Computing Community Consortium Blog

The goal of the Computing Community Consortium (CCC) is to catalyze the computing research community to debate longer range, more audacious research challenges; to build consensus around research visions; to evolve the most promising visions toward clearly defined initiatives; and to work with the funding organizations to move challenges and visions toward funding initiatives. The purpose of this blog is to provide a more immediate, online mechanism for dissemination of visioning concepts and community discussion/debate about them.

NSF Distinguished Lecture: Modern Automotive Vulnerabilities: Problems, Causes and Outcomes

January 31st, 2018 / in Announcements, NSF, research horizons, Research News / by Helen Wright

NSF logoProfessor Stefan Savage of the University of California, San Diego will present “Modern Automotive Vulnerabilities: Problems, Causes, and Outcomes,” part of the National Science Foundation (NSF) Computer & Information Science & Engineering (CISE) Distinguished Lecture series on February 8, 2018, from 2:00PM to 3:00PM ET.

Stefan Savage is a professor of Computer Science and Engineering at the University of California, San Diego. He received his Ph.D. in Computer Science and Engineering from the University of Washington and a B.S. in Applied History from Carnegie Mellon University. Savage is a full-time empiricist, whose research interests lie at the intersection of computer security, distributed systems and networking.  He currently serves as co-director of UCSD’s Center for Network Systems (CNS) and for the Center for Evidence based Security Research (CESR). Savage is a MacArthur Fellow, a Sloan Fellow, an ACM Fellow, and is a recipient of the ACM Prize in Computing and the ACM SIGOPS Weiser Award.  He currently holds the Irwin and Joan Jacobs Chair in Information and Computer Science, but is a fairly down-to-earth guy and only writes about himself in the third person when asked.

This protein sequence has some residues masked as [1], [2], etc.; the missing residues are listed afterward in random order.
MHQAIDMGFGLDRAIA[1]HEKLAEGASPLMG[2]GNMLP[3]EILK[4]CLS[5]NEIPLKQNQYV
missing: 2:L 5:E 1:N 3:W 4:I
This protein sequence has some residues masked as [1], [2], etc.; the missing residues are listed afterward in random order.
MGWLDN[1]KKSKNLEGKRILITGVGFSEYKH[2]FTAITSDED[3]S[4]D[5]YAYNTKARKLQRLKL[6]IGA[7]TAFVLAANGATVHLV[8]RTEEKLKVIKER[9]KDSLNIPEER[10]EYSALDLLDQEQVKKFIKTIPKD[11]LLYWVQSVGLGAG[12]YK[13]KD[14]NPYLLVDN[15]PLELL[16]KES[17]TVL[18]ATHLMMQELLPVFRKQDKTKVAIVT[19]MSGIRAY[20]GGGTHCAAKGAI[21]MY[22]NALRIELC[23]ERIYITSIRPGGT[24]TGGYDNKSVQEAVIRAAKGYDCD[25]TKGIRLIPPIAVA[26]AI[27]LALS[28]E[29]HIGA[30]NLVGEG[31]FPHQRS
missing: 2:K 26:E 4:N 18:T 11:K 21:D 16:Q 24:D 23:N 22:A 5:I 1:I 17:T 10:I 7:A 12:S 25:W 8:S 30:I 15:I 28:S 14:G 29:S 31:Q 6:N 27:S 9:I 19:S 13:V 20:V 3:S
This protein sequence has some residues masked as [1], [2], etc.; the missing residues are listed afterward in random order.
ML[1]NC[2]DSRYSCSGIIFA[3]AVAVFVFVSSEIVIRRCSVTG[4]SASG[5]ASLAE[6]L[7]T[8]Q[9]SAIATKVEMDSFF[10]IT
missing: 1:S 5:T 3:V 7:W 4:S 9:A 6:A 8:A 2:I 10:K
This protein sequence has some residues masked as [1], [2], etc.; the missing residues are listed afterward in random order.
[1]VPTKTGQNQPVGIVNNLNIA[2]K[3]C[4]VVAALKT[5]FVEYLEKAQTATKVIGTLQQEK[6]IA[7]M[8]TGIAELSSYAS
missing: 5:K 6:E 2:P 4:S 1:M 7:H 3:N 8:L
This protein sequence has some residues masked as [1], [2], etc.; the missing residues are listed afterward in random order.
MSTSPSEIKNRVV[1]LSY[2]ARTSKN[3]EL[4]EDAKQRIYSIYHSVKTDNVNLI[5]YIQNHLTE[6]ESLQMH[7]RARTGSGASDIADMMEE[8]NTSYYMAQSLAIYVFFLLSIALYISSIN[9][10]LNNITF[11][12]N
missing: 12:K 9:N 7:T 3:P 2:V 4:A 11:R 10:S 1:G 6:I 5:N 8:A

Over the last six years, a range of research has transformed our understanding of automobiles.  What we traditionally envisioned as mere mechanical conveyances are now more widely appreciated as complex distributed systems “with wheels”.  A car purchased today has virtually all aspects of its physical behavior mediated through dozens of microprocessors, themselves networked internally, and connected to a range of external digital channels.  As a result, software vulnerabilities in automotive firmware potentially allow an adversary to obtain arbitrary control over the vehicle. Indeed, multiple research groups have been able to demonstrate such remote control of unmodified automobiles from a variety of manufacturers.  In this talk, I’ll highlight how our understanding of automotive security vulnerabilities has changed over time, how unique challenges in the automotive sector give rise to these problems and create non-intuitive constraints on their solutions and the key role played by the research community driving industry and government response.

To attend in person, NSF visitors must contact Shanelle Cash (, so that a visitor pass can be arranged. To attend virtually, join via WebEx.

NSF Distinguished Lecture: Modern Automotive Vulnerabilities: Problems, Causes and Outcomes